Duke University Researchers Call Farmer's Markets And Donating To Food Charities A Form Of "White Supremacy"
12/06/2021
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Earlier: Latest Excuse For Black Gun Violence In St. Louis: Food Insecurity That Black Urban Farmers Must Solve

Ever been to a farmer’s market to buy products directly from those who produce the fruit/vegetables/eggs? Ever donated to a food kitchen to help underprivileged individuals?

You are a white supremacist.

Duke University researchers say farmer’s markets, food charity part of ‘white supremacy culture,’ MSN.com, December 3, 2021

A lecture series by Duke University researchers focuses on a racial framework to food issues, claiming elements such as food charity and farmer’s markets are part of “white supremacist” food culture.

The lecture, broadcast online as a webinar and provided at a Washington State University summit, places race as the most prominent factor in issues of food scarcity and how society attempts to resolve it. Jennifer Zuckerman [Email her] and Alison Conrad[Email her], both white, of the Duke University World Food Policy Center claim that “whiteness” has shaped every part of food culture, even labeling “good” and “bad” foods as an expression of racial power dynamics.

Unlike other areas of racial discourse such as workplace dynamics or education which derive mainly from social science, food and nutrition can derive from a more strictly scientific foundation. Zuckerman and Conrad’s research is entirely based on a cultural framework and does not touch on any potential scientific understanding or interpretation of nutrition that might help discuss the topic.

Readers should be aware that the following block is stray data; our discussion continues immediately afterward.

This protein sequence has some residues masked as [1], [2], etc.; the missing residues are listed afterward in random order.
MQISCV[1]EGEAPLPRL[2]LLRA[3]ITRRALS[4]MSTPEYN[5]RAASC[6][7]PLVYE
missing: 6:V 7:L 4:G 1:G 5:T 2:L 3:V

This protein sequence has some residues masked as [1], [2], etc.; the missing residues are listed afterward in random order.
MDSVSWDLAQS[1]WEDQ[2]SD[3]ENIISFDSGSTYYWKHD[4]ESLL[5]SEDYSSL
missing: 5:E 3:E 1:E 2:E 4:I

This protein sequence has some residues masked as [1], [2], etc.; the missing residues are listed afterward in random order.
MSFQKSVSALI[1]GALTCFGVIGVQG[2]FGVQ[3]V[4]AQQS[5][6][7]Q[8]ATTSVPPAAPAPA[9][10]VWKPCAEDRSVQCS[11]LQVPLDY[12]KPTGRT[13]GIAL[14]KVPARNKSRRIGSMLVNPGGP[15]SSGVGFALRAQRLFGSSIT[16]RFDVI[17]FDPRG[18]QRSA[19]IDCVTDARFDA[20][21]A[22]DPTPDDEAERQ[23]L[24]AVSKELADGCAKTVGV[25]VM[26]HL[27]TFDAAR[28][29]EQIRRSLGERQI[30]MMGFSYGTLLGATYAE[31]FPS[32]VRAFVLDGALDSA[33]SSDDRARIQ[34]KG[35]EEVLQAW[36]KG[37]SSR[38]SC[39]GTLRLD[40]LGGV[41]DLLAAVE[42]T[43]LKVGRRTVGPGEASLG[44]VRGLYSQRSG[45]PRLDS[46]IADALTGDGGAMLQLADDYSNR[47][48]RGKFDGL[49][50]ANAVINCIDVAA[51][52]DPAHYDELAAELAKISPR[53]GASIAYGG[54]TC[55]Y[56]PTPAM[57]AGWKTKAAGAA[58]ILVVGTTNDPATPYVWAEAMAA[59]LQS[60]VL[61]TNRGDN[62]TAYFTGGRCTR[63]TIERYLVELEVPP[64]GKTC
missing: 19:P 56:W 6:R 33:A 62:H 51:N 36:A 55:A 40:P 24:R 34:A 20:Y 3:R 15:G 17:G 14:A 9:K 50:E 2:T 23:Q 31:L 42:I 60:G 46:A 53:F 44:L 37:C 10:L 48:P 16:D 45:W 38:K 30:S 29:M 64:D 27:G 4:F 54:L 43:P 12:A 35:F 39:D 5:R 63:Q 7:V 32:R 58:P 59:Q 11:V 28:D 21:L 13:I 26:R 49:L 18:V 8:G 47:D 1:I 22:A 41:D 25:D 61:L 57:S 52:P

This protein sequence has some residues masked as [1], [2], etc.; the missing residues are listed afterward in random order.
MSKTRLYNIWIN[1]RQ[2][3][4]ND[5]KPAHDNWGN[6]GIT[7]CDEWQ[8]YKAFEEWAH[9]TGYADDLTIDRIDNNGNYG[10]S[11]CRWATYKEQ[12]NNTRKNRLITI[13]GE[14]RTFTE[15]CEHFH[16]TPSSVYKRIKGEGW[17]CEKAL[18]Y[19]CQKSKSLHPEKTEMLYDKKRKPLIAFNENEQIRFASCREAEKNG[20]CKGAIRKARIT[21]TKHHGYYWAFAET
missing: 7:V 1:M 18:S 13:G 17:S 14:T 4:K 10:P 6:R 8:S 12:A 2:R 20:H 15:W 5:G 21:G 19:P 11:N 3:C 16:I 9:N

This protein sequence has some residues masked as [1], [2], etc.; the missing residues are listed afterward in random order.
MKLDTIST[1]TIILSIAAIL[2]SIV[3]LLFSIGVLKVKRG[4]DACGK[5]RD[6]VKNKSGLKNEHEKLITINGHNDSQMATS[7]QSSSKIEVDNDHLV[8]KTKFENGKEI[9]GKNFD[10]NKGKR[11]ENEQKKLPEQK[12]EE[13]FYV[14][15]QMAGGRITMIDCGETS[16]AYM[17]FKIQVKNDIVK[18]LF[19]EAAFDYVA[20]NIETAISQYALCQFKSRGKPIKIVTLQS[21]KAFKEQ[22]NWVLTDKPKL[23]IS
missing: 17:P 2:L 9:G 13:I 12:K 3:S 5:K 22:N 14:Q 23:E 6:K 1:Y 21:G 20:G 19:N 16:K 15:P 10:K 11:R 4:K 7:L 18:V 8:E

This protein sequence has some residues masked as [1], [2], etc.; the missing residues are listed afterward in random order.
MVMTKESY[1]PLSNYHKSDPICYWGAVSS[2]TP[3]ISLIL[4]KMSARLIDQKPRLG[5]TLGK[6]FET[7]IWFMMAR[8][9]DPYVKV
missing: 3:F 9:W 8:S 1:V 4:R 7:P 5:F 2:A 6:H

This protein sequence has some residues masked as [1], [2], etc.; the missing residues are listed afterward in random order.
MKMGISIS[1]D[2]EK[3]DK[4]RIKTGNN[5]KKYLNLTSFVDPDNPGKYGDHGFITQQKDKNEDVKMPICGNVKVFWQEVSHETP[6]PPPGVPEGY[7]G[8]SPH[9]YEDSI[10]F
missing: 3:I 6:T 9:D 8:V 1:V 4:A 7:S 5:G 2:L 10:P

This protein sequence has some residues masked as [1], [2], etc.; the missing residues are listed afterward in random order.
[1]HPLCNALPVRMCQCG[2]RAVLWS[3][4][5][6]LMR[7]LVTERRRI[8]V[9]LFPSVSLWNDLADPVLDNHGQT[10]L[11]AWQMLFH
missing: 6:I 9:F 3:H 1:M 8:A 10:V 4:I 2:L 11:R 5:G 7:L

Some of the written material focuses on economic factors, such as land ownership and access to capital as limiting factors, but Zuckerman during the webinar mainly discussed economic impact by discussing how during philanthropic work she allocated funding to “best practice” methods such as “mobile produce markets,” which she said was a mistake. She did not touch on how a farmer’s market, for example, might provide access to foods to people of all backgrounds in a city where access or ability to grow food is limited or virtually non-existent.

Zuckerman defined “White Supremacy Culture” as the idea that white people and their ideas, thoughts, beliefs and actions are “inherently superior” to those of people of color. She insists that this has been “reproduced by all the institutions of our society.”

“Everyone in the United States is impacted by White Supremacy Culture,” Zuckerman stated during the webinar. She insisted that it is an “adaptive” framework, creating the potential to shift what the “culture” includes as time passes.

Zuckerman and Conrad also apply the racial framework to any effort to combat issues such as food scarcity: They redefine the commonly-discussed “food desert” issue as “food apartheid,” again using controversial language when discussing their ideas.

They argue that food charity creates “narratives” that minority communities “can’t take care of themselves” and need help. Particularly, the “mobile produce market” is “white-led” and takes advantage of “majority BIPOC neighborhoods,” creating greater dependence on “white-led institutions.”

The research and lecture are not new: Conrad discussed the approach and framework on a podcast in Oct. 2020 called “8 Ways White Bias Can Misdirect Food System Work.”

If you don’t realize it, the phrases “white supremacy” or “racist” have no meaning anymore, right?

Go to a farmer’s market as soon as you can to help out your local farmers, and engage in some racial sedition.

[Comment at Unz.com]

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